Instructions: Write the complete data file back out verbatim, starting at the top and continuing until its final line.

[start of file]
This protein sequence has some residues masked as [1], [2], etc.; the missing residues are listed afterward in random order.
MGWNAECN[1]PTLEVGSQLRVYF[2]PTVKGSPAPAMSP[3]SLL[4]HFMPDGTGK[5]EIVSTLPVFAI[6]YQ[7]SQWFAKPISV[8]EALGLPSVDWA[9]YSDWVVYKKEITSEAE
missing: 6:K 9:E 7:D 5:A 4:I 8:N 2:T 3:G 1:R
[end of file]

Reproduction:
This protein sequence has some residues masked as [1], [2], etc.; the missing residues are listed afterward in random order.
MGWNAECN[1]PTLEVGSQLRVYF[2]PTVKGSPAPAMSP[3]SLL[4]HFMPDGTGK[5]EIVSTLPVFAI[6]YQ[7]SQWFAKPISV[8]EALGLPSVDWA[9]YSDWVVYKKEITSEAE
missing: 6:K 9:E 7:D 5:A 4:I 8:N 2:T 3:G 1:R